Tickborne Diseases News Releases

Tickborne Diseases Are Likely to Increase, Say NIAID Officials
July 25, 2018

The incidence of tickborne infections in the United States has risen significantly within the past decade. It is imperative, therefore, that public health officials and scientists build a robust understanding of pathogenesis, design improved diagnostics, and develop preventive vaccines, according to a new commentary in the New England Journal of Medicine from leading scientists at the National Institute of Allergy and Infectious Diseases (NIAID), part of the National Institutes of Health (NIH). 

NIH Scientists Develop Macaque Model to Study Crimean-Congo Hemorrhagic Fever
April 9, 2018

Crimean-Congo hemorrhagic fever (CCHF) is a viral disease spread by ticks in the Middle East, Asia, Africa and parts of Europe. Infection with CCHF virus is fatal in nearly one of every three cases. No specific treatments or vaccines for CCHF exist, primarily because a suitable animal model for studying the disease has not been available. Scientists have used mice to study CCHF but had to weaken their immune systems to cause infection. Studies in larger animals have not consistently replicated human disease.

NIAID Scientists Link Cases of Unexplained Anaphylaxis to Red Meat Allergy
November 28, 2017

While rare, some people experience recurrent episodes of anaphylaxis—a life-threatening allergic reaction that causes symptoms such as the constriction of airways and a dangerous drop in blood pressure—for which the triggers are never identified. Recently, researchers at the National Institute of Allergy and Infectious Diseases (NIAID), part of the National Institutes of Health, found that some patients’ seemingly inexplicable anaphylaxis was actually caused by an uncommon allergy to a molecule found naturally in red meat.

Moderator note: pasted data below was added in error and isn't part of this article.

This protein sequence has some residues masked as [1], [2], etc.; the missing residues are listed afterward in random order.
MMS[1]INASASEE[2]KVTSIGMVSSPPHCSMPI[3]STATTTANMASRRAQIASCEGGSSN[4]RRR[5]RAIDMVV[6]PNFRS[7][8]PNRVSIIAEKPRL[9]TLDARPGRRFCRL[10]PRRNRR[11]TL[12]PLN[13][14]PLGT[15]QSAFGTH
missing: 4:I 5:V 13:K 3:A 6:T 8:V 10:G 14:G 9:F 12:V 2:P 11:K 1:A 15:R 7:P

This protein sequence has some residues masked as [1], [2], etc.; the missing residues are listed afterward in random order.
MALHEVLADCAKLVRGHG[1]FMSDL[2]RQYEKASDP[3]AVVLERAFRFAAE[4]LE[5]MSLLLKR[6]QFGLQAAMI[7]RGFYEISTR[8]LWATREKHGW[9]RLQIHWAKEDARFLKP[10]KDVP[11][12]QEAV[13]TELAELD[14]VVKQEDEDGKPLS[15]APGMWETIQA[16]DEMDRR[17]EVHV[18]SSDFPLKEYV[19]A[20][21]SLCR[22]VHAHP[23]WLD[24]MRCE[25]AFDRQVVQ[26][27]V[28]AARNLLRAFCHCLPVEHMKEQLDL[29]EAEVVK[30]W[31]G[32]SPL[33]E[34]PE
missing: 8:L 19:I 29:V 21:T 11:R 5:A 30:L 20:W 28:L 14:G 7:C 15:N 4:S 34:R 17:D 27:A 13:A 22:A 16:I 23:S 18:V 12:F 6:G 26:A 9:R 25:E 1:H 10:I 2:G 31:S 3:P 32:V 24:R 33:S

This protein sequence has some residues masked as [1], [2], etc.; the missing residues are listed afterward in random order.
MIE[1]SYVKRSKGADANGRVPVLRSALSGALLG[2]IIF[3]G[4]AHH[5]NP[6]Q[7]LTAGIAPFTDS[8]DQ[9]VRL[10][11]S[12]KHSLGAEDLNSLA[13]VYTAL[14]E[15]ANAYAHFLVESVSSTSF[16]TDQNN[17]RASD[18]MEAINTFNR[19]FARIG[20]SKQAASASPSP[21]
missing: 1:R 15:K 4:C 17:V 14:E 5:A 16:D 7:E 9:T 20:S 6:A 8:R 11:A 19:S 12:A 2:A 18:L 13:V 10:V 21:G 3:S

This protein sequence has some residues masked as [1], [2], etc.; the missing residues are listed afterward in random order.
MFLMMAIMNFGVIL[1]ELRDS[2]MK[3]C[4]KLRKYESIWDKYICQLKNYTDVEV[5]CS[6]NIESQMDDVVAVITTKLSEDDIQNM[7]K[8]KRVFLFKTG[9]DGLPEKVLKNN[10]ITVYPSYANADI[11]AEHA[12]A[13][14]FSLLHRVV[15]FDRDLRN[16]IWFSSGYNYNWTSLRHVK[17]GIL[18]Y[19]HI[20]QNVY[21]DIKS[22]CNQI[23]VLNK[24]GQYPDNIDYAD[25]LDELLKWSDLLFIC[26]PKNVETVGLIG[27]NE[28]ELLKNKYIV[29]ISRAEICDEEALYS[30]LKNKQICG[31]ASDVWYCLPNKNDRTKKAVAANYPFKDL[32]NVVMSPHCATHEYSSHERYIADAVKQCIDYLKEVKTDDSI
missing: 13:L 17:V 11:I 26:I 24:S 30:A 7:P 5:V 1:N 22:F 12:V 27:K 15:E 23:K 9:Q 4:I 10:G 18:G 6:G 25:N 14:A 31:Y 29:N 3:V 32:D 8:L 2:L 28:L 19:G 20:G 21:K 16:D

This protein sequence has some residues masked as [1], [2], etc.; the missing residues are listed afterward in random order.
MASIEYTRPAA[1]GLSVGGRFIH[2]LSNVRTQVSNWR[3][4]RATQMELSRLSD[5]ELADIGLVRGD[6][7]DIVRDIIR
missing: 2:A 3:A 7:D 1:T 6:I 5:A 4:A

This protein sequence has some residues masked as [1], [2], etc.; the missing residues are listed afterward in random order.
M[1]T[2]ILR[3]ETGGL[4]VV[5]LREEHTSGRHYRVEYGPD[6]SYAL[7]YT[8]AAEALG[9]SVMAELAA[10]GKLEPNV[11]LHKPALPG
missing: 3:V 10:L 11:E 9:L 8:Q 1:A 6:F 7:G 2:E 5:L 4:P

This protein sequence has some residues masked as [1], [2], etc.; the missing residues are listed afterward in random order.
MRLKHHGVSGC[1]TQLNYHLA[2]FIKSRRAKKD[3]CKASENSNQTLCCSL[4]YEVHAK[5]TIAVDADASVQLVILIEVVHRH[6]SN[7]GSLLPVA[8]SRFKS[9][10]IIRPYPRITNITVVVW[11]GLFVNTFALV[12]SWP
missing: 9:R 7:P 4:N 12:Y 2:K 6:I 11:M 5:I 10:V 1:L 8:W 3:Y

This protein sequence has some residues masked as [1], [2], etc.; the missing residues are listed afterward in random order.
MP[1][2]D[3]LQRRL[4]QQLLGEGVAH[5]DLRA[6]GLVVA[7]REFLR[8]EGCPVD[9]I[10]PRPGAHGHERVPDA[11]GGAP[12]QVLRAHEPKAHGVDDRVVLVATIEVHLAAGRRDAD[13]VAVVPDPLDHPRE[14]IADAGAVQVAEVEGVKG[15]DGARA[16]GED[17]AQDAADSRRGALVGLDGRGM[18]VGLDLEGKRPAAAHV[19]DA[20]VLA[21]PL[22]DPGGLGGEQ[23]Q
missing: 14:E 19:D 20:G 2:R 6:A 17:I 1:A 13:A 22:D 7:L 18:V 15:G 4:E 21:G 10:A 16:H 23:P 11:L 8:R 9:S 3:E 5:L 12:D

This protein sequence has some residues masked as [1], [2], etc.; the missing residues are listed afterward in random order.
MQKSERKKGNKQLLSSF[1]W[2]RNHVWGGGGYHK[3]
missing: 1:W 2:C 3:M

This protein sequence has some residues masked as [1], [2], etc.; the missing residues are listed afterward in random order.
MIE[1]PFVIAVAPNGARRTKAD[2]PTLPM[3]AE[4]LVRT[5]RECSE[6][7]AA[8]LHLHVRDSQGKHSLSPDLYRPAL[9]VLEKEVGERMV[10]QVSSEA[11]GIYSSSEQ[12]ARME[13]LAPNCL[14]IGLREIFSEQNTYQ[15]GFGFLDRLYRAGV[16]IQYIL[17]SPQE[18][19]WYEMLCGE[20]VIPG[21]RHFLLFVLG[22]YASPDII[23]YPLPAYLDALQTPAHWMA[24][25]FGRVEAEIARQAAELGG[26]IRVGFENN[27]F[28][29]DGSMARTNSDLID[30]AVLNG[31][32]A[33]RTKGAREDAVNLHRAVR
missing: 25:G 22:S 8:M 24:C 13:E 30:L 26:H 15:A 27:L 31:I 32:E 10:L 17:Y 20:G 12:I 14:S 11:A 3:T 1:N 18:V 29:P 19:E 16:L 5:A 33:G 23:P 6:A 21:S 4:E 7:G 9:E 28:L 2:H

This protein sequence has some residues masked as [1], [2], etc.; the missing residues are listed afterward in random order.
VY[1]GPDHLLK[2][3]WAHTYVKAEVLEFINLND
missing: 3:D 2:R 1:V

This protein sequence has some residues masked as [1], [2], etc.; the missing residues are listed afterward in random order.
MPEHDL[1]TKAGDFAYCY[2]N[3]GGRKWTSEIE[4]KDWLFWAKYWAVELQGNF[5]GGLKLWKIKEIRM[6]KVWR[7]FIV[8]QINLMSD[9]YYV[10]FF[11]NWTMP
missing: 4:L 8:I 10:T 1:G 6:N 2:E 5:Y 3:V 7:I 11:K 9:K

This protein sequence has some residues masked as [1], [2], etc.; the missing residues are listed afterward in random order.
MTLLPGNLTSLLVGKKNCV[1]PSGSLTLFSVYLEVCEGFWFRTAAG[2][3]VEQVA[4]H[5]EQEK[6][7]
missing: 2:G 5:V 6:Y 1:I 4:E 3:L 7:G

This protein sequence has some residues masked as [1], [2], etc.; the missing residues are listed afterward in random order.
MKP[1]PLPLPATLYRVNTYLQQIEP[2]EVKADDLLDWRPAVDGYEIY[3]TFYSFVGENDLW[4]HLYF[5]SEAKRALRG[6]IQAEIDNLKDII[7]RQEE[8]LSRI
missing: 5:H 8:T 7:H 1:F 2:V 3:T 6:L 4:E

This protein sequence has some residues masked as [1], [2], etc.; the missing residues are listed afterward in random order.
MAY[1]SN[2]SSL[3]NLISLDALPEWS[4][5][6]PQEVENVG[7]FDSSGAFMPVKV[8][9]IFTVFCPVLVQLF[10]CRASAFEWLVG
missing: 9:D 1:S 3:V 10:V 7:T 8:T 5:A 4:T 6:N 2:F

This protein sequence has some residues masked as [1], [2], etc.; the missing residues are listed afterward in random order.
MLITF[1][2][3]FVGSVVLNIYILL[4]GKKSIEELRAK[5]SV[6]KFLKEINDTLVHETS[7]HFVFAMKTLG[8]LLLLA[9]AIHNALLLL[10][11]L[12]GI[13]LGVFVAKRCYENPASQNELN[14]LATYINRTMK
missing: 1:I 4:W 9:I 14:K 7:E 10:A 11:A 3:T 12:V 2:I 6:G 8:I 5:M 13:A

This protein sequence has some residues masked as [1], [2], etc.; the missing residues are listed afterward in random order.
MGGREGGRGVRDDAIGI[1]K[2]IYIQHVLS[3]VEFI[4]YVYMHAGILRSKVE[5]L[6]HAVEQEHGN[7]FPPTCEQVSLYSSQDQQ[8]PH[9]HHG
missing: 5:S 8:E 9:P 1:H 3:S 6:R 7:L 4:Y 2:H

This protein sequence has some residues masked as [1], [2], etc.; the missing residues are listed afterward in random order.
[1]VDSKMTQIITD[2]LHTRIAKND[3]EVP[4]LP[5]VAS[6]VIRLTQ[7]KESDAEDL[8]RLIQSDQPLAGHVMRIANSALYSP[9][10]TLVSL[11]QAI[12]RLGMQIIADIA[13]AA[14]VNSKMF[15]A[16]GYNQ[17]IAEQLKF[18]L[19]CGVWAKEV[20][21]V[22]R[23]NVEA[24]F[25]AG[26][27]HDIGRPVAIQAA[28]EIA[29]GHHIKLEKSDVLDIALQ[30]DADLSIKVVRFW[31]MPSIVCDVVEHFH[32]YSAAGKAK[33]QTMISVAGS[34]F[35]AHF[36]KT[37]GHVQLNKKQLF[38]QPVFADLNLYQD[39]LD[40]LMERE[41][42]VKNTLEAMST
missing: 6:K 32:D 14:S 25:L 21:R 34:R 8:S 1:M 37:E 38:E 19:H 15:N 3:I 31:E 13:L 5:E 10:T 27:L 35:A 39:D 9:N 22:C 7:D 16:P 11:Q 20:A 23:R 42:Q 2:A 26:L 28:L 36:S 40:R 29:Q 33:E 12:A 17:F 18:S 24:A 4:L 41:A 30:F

Scientists Develop Infection Model for Tick-borne Flaviviruses
August 22, 2017

National Institutes of Health (NIH) scientists have filled a research gap by developing a laboratory model to study ticks that transmit flaviviruses, such as Powassan virus.  Powassan virus was implicated in the death of a New York man earlier this year. The unusual model involves culturing organs taken from Ixodes scapularis ticks and then infecting those organ cultures with flaviviruses, according to researchers at Rocky Mountain Laboratories, part of NIH’s National Institute of Allergy and Infectious Diseases (NIAID).